LE has a great SEARCH feature. At the top of your LE screen, follow across... User CP... FAQ... Member List... to the right you should see "search." Click on search and a drop down box will appear. Type in words for LE to search for... anything less than 4 letters, use an * as a wildcard. For example: Programming a* kiln

It will bring up a lot of related threads that have those words in the text of the posts.

I hope this helps.

Sue

KittyGlass 2014-04-30 11:17am

@speedingpullet I'm getting a glass hive regular guy, and I'll mostly be working with 104 coe (moretti) glass right away then try out 33 coe boro I think, beads and tiny cat sculptures, then maybe try 'usable items'. I'm brandy dandy new so I'm not positive exactly what I'll get into

@AmorphousDesigns I'll look for that book, thanks c:

speedingpullet 2014-04-30 1:23pm

Well good luck and have fun - whatever you do!

LE is always here to help you out if you need it :-)

Croft Eeusk 2014-04-30 3:25pm

[quote=KittyGlass I'm getting a glass hive regular guy, and I'll mostly be working with 104 coe (moretti) glass right away then try out 33 coe boro I think, beads and tiny cat sculptures, then maybe try 'usable items'. I'm brandy dandy new so I'm not positive exactly what I'll get into
[/QUOTE]

Welcome to the addiction :badgrin:

The folks are dandy at Glass Hive - even if you call them up w/questions like 'How the heck do I turn this thing on and anneal?' Which I did when I got my regular guy, BTW, and that's after having a different kiln I'd used for years.

Asking questions makes a whole lot of sense if you don't want to end up w/puddles of glass on the kiln floor. Or worse - you on the floor, kicking in aggravation.

And here's an invite that the rest of the gang will agree on too - come on up to the Gallery and visit w/us at the Newbie/Intermediate thread. Show off work or get commiseration on what went wonkie. All questions welcome too. And if nobody can give you an answer, someone usually has something bookmarked or can point you in a direction. Saves a lot of ](*,)

DJ

losthelm 2014-04-30 6:29pm

Kitty,
It depends on the kiln and what you want to do.
Most glass kilns come preprogrammed for batch annealing and the methods mentioned above work fine. Some programs are setup to fuse or for different COE glass.

It varys with controller and manufacture of the kiln.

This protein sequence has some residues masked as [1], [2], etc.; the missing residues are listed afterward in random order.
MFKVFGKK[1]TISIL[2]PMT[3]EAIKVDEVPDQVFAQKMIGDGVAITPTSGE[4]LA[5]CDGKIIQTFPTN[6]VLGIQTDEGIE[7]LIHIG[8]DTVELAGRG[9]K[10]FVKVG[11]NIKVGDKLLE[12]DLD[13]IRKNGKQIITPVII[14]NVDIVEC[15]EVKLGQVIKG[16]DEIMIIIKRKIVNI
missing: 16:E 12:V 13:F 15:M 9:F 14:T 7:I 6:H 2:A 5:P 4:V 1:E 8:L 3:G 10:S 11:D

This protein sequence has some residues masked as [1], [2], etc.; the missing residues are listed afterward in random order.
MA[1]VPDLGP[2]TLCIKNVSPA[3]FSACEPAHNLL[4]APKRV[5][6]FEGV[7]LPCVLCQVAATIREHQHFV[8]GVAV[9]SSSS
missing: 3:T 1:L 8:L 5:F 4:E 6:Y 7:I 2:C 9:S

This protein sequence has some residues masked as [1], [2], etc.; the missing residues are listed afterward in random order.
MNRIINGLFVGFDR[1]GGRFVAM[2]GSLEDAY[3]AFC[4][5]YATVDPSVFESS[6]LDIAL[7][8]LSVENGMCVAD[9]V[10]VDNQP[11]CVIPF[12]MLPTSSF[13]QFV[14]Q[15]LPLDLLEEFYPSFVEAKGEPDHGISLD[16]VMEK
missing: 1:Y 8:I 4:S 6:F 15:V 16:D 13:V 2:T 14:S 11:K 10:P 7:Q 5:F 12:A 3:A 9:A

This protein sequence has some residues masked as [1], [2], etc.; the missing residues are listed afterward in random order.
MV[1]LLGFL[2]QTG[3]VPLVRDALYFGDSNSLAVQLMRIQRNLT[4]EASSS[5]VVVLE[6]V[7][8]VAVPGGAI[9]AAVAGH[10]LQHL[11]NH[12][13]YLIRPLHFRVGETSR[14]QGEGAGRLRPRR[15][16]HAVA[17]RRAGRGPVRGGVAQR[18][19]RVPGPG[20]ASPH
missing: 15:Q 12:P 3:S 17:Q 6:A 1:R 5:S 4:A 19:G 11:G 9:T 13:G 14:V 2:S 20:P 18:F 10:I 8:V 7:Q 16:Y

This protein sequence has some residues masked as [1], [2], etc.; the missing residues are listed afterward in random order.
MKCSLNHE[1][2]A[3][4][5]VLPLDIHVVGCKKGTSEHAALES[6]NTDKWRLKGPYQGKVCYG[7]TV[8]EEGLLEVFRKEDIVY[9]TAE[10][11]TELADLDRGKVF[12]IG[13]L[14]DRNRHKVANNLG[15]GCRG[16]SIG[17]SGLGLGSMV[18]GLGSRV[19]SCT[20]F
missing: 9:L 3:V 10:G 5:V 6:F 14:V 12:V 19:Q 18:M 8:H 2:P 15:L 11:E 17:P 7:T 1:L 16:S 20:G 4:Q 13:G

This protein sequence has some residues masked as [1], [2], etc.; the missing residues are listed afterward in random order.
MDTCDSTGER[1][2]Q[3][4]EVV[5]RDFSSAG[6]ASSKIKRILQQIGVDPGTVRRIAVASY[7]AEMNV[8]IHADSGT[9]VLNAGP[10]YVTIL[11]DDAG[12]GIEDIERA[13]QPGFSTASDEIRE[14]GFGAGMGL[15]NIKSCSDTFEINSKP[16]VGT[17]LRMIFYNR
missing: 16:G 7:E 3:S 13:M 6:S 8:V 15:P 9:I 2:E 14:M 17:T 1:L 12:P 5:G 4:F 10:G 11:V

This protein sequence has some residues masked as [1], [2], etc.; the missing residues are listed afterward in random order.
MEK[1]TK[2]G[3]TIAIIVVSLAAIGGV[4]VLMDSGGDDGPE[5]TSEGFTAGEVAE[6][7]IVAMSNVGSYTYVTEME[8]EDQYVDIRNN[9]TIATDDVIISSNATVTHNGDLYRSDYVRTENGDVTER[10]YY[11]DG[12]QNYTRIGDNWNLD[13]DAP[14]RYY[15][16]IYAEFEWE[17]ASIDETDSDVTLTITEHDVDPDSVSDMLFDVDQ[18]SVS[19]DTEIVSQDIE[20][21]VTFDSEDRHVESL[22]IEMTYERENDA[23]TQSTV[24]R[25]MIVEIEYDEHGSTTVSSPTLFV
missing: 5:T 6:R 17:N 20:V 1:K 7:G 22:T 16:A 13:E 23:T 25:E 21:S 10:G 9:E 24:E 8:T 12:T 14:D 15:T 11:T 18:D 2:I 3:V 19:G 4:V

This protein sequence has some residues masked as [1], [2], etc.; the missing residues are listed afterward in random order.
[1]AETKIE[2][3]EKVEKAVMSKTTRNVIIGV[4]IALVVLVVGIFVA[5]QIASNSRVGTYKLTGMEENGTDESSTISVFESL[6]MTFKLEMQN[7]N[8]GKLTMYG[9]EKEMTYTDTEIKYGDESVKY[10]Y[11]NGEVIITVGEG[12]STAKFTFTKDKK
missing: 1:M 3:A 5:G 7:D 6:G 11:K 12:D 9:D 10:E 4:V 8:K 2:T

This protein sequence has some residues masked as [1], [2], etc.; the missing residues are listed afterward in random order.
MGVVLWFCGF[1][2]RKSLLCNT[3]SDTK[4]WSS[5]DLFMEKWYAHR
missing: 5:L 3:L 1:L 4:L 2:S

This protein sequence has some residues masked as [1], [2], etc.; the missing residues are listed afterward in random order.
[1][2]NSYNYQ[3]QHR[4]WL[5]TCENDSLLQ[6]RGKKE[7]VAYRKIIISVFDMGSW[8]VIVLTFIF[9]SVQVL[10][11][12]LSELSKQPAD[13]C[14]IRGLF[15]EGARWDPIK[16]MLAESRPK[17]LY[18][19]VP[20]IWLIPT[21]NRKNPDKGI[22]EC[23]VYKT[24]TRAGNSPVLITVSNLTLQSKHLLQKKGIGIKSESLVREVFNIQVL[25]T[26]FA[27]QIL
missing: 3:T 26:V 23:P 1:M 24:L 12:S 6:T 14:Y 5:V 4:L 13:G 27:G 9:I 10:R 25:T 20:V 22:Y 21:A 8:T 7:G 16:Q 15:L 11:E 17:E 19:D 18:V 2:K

Often its included in the manual.
If your waiting for delivery you can make beads today and batch anneal later.

I tend to do this as I don't have a kiln yet, and have a friend with a small kiln that anneals for me.

Ravenesque 2014-04-30 10:56pm

I totally felt the same way before I got mine. I did a lot of searching here. Then when I got the same kiln you are getting, it came preprogramed and nice instructions. You'll be fine ;)

artsyuno 2014-04-30 11:47pm

Quote:

Originally Posted by KittyGlass (Post 4581968)
@speedingpullet I'm getting a glass hive regular guy, and I'll mostly be working with 104 coe (moretti) glass right away then try out 33 coe boro I think, beads and tiny cat sculptures, then maybe try 'usable items'. I'm brandy dandy new so I'm not positive exactly what I'll get into

@AmorphousDesigns I'll look for that book, thanks c:

The Glass Hive folks will program your kiln for you. Let them know you want it programmed with the standard annealing schedules for soft glass and boro. You'll flip it on when you get ready to torch and then start the annealing program when you're done torching.

jaci 2014-05-01 7:09am

If you want to do boro in the same cycle think about doing it at the beginning of the sat/kiln cycle. That way your kiln will ramp up to 1050, and stay at that temp while you do boro. When you are done with boro just ramp it down to 950 (or the temp you choose on the annealing range based on what you need - some silver glasses need to be cooler a little or they loose color). Then while it's ramping down clean off your boro, and take out your soft glass, and stretch and maybe grab a little snack, and your kiln will be ready for soft glass for the rest of the day. No second cycle needed.

istandalone24/7 2014-05-02 3:07am

i'd read contemporary lampworking vols 1 and 2. if you don't know what to do with a kiln after that then i don't know what to tell ya.

bshelle 2014-05-02 7:20am

Quote:

Originally Posted by KittyGlass (Post 4581968)
@speedingpullet I'm getting a glass hive regular guy, and I'll mostly be working with 104 coe (moretti) glass right away then try out 33 coe boro I think, beads and tiny cat sculptures, then maybe try 'usable items'. I'm brandy dandy new so I'm not positive exactly what I'll get into

@AmorphousDesigns I'll look for that book, thanks c:

Welcome to LE!

Here is an awesome post on annealing schedules for soft glass:

http://www.lampworketc.com/forums/sh...85&postcount=6

And here's an interesting thread on annealing that you might enjoy: http://www.lampworketc.com/forums/sh...d.php?t=101454

GlassHive is a great company - if you have questions give them a call. I think on their kilns program 1 is pre-programmed for soft glass? Maybe someone can help me out with that.

Best of luck to you! Show your first beads in the gallery!